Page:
These essays, by some of today’s greatest scholars of Judaism and Hellenism in antiquity, explore a variety of ways in which these two great civilizations interacted. The common focus of these studies is the transition from one culture to the next – how words or concepts or conventions from the one came to be transplanted, and often modified in the process, in the other. Taken together, however, they provide something broader: a large, variegated picture of the cultural interaction that was to prove so crucial for the later history of Judaism and Christianity.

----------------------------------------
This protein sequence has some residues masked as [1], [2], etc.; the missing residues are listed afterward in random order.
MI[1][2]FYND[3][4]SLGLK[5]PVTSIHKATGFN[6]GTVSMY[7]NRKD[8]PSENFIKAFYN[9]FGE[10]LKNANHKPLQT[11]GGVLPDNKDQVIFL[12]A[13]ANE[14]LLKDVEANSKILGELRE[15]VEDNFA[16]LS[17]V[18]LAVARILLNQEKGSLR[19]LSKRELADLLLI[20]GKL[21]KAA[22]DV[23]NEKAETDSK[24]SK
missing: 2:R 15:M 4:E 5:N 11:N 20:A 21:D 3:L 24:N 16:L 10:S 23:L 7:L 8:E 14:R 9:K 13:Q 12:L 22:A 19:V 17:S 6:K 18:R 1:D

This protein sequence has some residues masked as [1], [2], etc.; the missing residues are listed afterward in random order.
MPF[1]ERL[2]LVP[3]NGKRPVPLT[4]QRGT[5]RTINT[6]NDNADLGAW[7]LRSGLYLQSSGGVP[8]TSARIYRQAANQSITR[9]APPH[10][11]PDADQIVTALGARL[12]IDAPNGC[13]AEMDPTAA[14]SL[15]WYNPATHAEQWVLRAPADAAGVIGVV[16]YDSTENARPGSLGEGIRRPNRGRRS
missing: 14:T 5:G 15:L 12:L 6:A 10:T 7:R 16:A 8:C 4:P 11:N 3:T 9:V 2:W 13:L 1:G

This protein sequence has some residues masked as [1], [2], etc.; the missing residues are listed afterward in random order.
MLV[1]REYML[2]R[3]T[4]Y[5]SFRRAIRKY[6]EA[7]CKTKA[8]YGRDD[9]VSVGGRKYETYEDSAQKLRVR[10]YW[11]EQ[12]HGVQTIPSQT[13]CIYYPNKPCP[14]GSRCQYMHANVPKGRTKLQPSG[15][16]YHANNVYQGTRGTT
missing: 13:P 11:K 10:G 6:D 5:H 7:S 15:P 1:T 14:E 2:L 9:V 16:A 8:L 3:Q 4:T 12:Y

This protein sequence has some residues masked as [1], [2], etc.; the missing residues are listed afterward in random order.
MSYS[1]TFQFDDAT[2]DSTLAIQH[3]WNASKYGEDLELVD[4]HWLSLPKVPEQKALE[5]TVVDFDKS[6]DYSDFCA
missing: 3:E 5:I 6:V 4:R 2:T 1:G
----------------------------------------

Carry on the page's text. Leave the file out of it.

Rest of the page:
James L. Kugel is Harry Starr Professor of Classical and Modern Jewish and Hebrew Literature and Professor of Comparative Literature at Harvard University. Among his publications are:
In Potiphar’s House (Harvard University Press, 1994),
The Bible as It Was (Harvard University Press, 1997),
The Idea of Biblical Poetry (Johns Hopkins University Press, 1998) and
Great Poems of the Bible (Free Press, 1999).